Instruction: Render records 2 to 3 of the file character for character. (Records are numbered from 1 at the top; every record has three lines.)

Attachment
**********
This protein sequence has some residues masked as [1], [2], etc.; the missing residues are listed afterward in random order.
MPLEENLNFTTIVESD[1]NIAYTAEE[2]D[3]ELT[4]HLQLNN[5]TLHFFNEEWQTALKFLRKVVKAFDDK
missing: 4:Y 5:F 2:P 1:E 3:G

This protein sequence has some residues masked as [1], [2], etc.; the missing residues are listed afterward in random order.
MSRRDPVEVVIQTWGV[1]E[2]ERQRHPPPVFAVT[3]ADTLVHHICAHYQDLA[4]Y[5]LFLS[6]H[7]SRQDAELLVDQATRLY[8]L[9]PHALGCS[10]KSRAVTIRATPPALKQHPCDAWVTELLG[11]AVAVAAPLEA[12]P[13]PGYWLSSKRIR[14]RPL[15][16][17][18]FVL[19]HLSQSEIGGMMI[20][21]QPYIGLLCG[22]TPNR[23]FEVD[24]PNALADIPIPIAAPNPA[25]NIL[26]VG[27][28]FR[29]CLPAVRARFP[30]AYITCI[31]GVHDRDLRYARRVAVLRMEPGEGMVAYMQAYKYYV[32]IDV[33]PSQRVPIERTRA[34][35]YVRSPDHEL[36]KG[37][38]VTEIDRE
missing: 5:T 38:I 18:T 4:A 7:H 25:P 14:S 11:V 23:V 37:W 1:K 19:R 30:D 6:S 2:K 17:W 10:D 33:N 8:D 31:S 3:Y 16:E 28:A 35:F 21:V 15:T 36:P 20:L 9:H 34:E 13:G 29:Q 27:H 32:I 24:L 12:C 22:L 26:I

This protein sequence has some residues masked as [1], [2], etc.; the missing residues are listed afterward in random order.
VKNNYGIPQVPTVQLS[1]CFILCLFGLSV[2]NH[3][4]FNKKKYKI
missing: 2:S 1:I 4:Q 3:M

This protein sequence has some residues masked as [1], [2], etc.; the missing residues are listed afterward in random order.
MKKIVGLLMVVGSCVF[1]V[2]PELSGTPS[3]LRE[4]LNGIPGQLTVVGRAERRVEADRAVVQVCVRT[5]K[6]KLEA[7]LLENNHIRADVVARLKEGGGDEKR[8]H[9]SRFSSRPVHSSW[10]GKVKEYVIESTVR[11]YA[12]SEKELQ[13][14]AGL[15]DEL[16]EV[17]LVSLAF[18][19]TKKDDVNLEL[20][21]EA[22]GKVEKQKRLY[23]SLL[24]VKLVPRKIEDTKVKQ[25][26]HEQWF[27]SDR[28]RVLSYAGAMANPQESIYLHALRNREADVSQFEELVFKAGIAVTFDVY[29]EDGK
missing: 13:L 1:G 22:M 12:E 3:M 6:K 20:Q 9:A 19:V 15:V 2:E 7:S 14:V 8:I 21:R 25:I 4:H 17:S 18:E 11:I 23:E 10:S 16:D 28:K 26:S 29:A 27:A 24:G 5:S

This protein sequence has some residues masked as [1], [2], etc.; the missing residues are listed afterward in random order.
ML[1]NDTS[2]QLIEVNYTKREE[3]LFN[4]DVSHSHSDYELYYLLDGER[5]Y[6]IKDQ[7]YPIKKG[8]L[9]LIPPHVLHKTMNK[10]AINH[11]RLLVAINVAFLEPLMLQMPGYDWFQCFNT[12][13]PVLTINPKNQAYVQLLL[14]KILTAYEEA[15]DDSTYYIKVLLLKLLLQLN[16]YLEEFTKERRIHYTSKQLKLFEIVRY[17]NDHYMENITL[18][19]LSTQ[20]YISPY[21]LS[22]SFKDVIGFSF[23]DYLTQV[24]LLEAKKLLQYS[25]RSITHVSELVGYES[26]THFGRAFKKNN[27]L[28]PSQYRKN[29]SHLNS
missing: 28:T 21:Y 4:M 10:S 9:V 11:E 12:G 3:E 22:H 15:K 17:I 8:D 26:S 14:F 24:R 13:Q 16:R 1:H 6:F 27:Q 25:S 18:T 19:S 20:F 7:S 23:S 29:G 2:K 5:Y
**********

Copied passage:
This protein sequence has some residues masked as [1], [2], etc.; the missing residues are listed afterward in random order.
MSRRDPVEVVIQTWGV[1]E[2]ERQRHPPPVFAVT[3]ADTLVHHICAHYQDLA[4]Y[5]LFLS[6]H[7]SRQDAELLVDQATRLY[8]L[9]PHALGCS[10]KSRAVTIRATPPALKQHPCDAWVTELLG[11]AVAVAAPLEA[12]P[13]PGYWLSSKRIR[14]RPL[15][16][17][18]FVL[19]HLSQSEIGGMMI[20][21]QPYIGLLCG[22]TPNR[23]FEVD[24]PNALADIPIPIAAPNPA[25]NIL[26]VG[27][28]FR[29]CLPAVRARFP[30]AYITCI[31]GVHDRDLRYARRVAVLRMEPGEGMVAYMQAYKYYV[32]IDV[33]PSQRVPIERTRA[34][35]YVRSPDHEL[36]KG[37][38]VTEIDRE
missing: 5:T 38:I 18:T 4:A 7:H 25:P 14:S 11:V 23:V 37:W 1:K 19:R 30:D 6:S 2:K 17:W 10:D 33:N 8:D 31:S 3:Y 16:E 28:A 35:F 21:V 15:T 36:P 20:L 9:H 34:E 13:G 29:Q 27:H 32:I 24:L 12:C 22:L 26:I

This protein sequence has some residues masked as [1], [2], etc.; the missing residues are listed afterward in random order.
VKNNYGIPQVPTVQLS[1]CFILCLFGLSV[2]NH[3][4]FNKKKYKI
missing: 2:S 1:I 4:Q 3:M